3rd Jul 2022

Bulgaria to hire consultants to secure 2007 accession

Bulgaria is hiring consultants to identify parliamentarians and opinion-makers in member states where ratification of its EU accession treaty is seen as problematic, signalling nervousness about a possible delay of its EU membership.

The Bulgarian Public Procurement Agency has closed a public tender for a €100,000 consultancy job targeting at least four member states – Germany, France, the Netherlands and Denmark - where it fears a "possible delay of ratification."

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  • Bulgaria - wants to be on the safe side (Photo: European Commission)

Sofia appears nervous that national parliamentarians in the four countries will be influenced by a key report by the European Commission, due in May, which might recommend a delay of Bulgaria and Romania's scheduled accession in 2007 by one year.

The tender speaks of "a possible delay of the ratification procedure of the Bulgarian accession treaty in some member states, particularly by the link established between the ratification procedure and the European Commission's monitoring report."

A negative or critical report by the commission could cause national MPs to postpone ratification, which is necessary in all EU member states for the accession treaty to enter into force.

As part of a last-minute Bulgarian PR offensive, a consultancy firm should now identify key opinion and decision-makers in the four states and devise strategies to convince them that the 2007 entry date should be upheld and ratification accelerated.

Speed up ratification

The tender, first picked up by Bulgarian news-portal, lists three aims of the job.

First, "To avoid the application of the delay clause postponing the membership of Bulgaria with one year from 2007 to 2008."

Second, "To speed up the process of ratification before the final review of preparedness for membership [the May commission report]."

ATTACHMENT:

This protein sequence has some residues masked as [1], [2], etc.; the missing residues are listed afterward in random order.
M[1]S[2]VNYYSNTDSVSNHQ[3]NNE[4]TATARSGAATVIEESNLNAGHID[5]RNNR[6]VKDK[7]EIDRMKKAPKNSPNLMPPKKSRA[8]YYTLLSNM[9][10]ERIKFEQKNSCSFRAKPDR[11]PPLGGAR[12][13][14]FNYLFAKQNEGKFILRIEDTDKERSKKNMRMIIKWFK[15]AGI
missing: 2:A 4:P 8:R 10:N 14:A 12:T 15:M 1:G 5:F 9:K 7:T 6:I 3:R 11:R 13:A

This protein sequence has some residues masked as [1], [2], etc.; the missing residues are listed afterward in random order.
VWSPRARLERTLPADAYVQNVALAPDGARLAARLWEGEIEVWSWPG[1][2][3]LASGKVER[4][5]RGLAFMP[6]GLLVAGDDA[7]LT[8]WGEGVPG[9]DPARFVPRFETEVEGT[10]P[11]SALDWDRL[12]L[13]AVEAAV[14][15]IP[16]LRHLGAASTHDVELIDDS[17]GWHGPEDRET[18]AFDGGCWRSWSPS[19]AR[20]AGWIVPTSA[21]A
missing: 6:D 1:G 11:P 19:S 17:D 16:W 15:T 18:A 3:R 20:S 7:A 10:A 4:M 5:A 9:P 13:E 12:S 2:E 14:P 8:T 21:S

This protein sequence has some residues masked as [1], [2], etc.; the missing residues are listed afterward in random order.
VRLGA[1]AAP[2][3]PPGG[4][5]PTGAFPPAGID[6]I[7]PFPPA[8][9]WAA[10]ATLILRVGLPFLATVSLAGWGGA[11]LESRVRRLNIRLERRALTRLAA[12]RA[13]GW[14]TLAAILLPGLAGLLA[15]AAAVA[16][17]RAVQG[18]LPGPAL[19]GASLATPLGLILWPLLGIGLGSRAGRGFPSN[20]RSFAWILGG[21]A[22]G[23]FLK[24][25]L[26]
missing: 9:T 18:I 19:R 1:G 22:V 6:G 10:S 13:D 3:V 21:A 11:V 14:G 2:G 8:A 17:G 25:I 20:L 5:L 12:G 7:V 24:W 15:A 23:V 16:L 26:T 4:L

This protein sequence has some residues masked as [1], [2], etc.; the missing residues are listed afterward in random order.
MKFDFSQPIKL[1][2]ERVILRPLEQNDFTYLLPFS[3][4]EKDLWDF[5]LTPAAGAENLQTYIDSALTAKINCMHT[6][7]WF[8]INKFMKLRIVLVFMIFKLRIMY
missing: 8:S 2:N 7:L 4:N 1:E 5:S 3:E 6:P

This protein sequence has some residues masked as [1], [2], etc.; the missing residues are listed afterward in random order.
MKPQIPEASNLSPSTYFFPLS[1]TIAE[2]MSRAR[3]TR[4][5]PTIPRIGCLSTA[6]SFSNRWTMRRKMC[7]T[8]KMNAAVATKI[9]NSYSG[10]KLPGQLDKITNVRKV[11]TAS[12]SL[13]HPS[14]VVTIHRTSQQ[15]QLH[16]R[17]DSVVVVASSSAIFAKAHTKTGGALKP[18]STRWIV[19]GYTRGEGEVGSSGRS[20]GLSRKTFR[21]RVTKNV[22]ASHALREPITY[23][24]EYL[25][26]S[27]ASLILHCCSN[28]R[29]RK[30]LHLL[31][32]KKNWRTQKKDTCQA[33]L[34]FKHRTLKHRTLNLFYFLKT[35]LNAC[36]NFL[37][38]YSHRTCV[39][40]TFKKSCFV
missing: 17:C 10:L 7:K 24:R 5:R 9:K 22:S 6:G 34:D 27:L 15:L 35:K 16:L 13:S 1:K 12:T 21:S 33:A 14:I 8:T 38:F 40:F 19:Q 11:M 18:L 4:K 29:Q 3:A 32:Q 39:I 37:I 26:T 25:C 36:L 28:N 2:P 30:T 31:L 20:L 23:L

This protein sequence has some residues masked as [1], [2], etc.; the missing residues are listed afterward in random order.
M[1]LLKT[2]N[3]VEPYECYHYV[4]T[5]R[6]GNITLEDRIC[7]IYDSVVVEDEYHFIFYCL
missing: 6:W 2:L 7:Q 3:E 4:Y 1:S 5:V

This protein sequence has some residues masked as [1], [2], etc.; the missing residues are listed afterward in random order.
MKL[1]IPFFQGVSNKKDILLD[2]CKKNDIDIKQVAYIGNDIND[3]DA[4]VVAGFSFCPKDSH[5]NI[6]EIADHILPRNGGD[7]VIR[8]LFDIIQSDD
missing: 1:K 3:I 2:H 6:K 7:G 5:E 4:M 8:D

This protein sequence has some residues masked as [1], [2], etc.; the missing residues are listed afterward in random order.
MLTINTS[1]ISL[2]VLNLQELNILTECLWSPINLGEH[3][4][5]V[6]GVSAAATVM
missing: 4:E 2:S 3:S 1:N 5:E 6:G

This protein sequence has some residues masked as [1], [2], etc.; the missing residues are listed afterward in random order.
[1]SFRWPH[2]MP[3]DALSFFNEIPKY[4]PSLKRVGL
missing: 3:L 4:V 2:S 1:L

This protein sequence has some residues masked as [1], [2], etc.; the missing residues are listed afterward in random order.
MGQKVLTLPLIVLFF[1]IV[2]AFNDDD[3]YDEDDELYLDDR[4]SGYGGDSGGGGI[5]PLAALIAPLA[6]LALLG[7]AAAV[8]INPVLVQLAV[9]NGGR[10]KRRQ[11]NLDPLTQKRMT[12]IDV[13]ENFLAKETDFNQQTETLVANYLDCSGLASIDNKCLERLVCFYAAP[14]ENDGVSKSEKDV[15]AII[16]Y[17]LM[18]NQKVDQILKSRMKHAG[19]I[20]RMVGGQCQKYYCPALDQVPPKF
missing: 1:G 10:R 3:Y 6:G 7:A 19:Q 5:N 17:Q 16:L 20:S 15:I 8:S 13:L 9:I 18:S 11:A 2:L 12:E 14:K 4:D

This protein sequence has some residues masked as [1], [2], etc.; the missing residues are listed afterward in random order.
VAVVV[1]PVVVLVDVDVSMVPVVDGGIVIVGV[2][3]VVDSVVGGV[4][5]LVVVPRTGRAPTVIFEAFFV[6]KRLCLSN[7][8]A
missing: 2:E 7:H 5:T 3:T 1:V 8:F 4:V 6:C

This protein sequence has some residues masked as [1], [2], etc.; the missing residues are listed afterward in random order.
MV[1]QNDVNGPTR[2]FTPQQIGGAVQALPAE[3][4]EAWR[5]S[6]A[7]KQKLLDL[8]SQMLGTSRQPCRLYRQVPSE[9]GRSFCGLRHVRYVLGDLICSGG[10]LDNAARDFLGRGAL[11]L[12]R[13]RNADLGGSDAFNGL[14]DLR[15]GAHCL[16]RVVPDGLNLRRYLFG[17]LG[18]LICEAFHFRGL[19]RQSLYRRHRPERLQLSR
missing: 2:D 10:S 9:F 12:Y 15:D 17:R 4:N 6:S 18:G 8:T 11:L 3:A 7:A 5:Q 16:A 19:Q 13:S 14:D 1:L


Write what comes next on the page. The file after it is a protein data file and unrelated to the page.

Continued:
Third, "To increase support for Bulgarian membership in 2007 in key countries such as France, Germany, the Netherlands and Denmark."

The winning consultancy firm is set to be made public by mid-March.

Little enthusiasm

The French, German and Danish parliaments are to deal with ratification of Bulgarian and Romanian EU membership only after publication of the commission report, sources confirmed.

The Dutch senate is also considering this option. The Dutch lower house already ratified the accession treaties in February - despite the country's largest Christian Democrat party voting against Romanian accession in 2007.

Meanwhile, Romania appears to share Bulgaria's uneasiness with the slow pace of ratification, with Bucharest's foreign affairs minister Mihai Razvan Ungureanu recently expressing disappointment about France.

"To be honest, I expected a lot more enthusiasm from France," he said in February according to Bucharest daily news.

Real risk of delay?

However, Brussels insiders and national parliament sources generally see no risk of a delay of ratification, even if parliamentarians are awaiting the commission report.

To soothe sceptics' fears that Bulgaria and Romania are insufficiently prepared for EU entry, the commission report may contain one or more so-called safeguard clauses.

These clauses provide for an exclusion of either countries from participation in specific EU policy areas - primarily justice and home affairs and parts of the internal market - even if they become member states in 2007.

But despite the unlikelihood of delay "Bulgaria wants to be on the safe side," said Marin Lessenski, an analyst at the Institute for Regional and International Studies (IRIS).

Enlargement fatigue

A Bulgarian diplomat said the lobby offensive was "nothing extraordinary," but also pointed to concern about the "enlargement fatigue" currently characterising EU public opinion.

"Bulgaria is not such a well known country," the diplomat added.

European diplomats told EUobserver last month that public opinion will be "a factor" for both France and the Netherlands in handling the option of a delay for Bulgarian and Romanian accession, despite the official line that timing depends purely on meeting EU standards.

French and Dutch citizens' uneasiness over enlargement is widely seen as a contributing factor to why they rejected the EU constitution in referendums early last year.

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The euro — who's next?

Bulgaria's target date for joining the eurozone, 1 January 2024, seems elusive. The collapse of Kiril Petkov's government, likely fresh elections, with populists trying to score cheap points against the 'diktat of the eurocrats', might well delay accession.

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